Manitoba·PARENT COLUMN

13 Reasons Why you may want to keep your kids from a series on suicide

Children of all ages are watching the Netflix series 13 Reasons Why, but should they be? There are at least 13 reasons why you may or may not want your child watching the teen suicide drama.

'I just don't think kids should be watching it,' says mom of 10 year-old

There are at least 13 Reasons Why parents are watching a new Netflix series on teen suicide, and one of them is to decide whether the series is good for their kids.

"There's so much garbage already on the TV that the young girls try to emulate ... sounding older, seeming older. No. Please God, just be 10," said Sarah Willman, the mother of a 10-year-old girl.

Recently, Willman's daughter asked if she could watch 13 Reasons Why, a Netflix series based around a teen girl's suicide and the 13 people she sees as being responsible for her death. The story is delivered through a series of cassette tapes, each of which reveals a new trauma faced by the main character, Hannah Baker, including an intimate photo gone viral, and a case of serious sexual assault.

The series is controversial, to say the least, and has some mental health experts issuing warnings, while some educators are banning kids from even talking about the series at school.

When Willman learned that other children in her daughter's class were watching the series, she wrote a letter to the teacher with the intention of alerting other parents.

"If parents want to let their kids watch it, that's fine, but just make sure the other parents know their children are watching it. I really don't believe most of the parents in her class are aware of what their kids are watching on Netflix," said Willman.

Make time for the series and your kids

Tammy Aime set aside an hour at a time to slowly wade through the series with her 16-year-old daughter.

"We experienced sadness, we experienced anger, we experienced shame in our own relationships," said Aime.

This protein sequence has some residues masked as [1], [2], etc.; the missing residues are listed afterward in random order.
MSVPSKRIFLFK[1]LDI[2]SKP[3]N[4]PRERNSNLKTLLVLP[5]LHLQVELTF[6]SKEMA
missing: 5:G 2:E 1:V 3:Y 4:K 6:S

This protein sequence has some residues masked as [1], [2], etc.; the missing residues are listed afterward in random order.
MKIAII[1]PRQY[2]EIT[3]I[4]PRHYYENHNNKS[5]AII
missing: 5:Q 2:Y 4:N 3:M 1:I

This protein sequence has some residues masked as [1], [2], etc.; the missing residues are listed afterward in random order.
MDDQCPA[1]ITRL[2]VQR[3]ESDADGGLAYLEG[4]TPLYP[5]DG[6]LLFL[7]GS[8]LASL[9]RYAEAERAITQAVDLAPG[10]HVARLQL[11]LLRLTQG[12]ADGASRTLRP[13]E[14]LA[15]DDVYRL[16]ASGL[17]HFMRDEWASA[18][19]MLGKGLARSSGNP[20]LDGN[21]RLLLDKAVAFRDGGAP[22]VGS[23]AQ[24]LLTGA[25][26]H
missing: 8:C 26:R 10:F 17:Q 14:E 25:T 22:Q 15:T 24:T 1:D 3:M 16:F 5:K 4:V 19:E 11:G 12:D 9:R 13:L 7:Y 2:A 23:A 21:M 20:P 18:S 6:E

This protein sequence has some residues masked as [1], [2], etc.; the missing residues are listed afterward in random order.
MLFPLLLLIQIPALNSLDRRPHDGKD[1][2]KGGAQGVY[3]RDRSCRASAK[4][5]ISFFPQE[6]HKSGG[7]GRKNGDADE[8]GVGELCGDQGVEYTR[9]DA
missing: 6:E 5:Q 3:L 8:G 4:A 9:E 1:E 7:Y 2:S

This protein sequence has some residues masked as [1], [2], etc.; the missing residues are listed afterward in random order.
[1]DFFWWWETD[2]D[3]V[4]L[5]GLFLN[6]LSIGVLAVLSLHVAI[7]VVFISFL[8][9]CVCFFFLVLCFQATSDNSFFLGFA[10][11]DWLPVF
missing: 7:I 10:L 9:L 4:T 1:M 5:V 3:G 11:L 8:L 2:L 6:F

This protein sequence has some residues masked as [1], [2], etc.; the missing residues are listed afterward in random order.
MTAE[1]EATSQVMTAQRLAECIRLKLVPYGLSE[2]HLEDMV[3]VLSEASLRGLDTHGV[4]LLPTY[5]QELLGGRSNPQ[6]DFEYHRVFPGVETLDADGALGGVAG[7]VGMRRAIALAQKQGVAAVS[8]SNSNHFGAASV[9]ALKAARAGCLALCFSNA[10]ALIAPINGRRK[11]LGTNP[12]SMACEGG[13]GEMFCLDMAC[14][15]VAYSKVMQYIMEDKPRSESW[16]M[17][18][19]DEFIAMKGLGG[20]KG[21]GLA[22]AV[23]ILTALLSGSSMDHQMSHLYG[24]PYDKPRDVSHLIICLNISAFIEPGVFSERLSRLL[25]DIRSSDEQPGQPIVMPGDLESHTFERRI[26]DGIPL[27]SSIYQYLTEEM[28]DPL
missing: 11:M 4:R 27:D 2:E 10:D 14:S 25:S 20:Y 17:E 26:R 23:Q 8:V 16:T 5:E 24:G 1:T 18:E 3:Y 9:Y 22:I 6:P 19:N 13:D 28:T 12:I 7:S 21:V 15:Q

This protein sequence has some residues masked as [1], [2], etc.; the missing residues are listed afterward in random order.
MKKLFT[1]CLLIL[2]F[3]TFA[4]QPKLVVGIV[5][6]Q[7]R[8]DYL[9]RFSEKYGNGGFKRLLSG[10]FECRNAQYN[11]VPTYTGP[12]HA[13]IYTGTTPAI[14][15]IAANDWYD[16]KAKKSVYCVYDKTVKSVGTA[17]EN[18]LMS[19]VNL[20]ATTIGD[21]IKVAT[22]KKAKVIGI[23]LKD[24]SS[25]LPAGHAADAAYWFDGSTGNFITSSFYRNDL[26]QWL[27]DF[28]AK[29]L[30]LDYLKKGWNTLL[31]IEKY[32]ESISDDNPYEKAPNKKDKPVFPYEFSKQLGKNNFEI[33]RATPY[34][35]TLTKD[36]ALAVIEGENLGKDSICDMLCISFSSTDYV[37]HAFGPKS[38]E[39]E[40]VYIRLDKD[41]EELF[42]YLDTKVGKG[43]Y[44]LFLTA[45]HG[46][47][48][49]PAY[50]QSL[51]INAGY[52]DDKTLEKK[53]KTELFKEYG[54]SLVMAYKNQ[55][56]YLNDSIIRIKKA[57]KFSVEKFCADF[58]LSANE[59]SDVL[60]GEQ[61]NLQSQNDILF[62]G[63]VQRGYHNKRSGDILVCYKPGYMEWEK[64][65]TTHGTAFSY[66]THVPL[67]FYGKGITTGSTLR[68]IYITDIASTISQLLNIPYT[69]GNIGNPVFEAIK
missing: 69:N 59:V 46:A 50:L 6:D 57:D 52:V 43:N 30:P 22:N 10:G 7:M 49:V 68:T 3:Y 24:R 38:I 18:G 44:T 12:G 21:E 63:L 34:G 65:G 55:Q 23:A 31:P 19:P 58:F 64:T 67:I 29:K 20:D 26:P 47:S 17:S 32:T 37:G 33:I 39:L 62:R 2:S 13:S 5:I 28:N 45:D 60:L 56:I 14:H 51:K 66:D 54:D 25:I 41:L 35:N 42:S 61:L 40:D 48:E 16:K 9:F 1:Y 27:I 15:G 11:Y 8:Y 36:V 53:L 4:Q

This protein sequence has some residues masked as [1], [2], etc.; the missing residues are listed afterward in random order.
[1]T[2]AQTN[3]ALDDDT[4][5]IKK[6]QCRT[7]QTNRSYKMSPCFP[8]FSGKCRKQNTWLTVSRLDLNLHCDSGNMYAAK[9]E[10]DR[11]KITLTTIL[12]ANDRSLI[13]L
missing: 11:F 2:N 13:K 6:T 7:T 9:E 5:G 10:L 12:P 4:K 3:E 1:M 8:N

As the series goes on, we learn there is a lawsuit against the school involving Baker's suicide. Aime said that in many instances, the staff seems more concerned with the lawsuit than how students are coping with the suicide.

"That's something that my daughter and I talked about a lot, with the guidance counsellors in the school being there but not always being super available when someone has a struggle," said Aime.

One of the biggest concerns among mental health professionals is that the series could be triggering for vulnerable teens, which just might be behind the series' popularity.

For Aime's daughter, it is an honest depiction of what teens face every day.

"She's in Grade 11 and there is a lot of depression, there's a lot of self-harm, there's a lot of anxiety, there's a lot of sadness, there's even a lot of sexual inappropriateness against drunk people at parties.... The environment in high school is hard. You have to meet these standards — I don't even know where they came from — and then you have social media recording every minute of it," said Aime.

While there were some uncomfortable moments, Aime is glad she watched the series with her daughter. She stressed the importance of parents being aware of what their kids are watching.

"I don't censor my kids at all, but I make myself available if they need to talk about it," said Aime.

While Willman is in no hurry for her 10-year-old to watch the series, she is open to talking about it.

"The more knowledge kids have the better. I'm not against [the series] because it depicts sex, I'm not against it because it depicts hard issues. I just don't think kids should be watching it," said Willman.

"It desensitizes us a little bit every time we see it, and 10 is too young to be desensitized."

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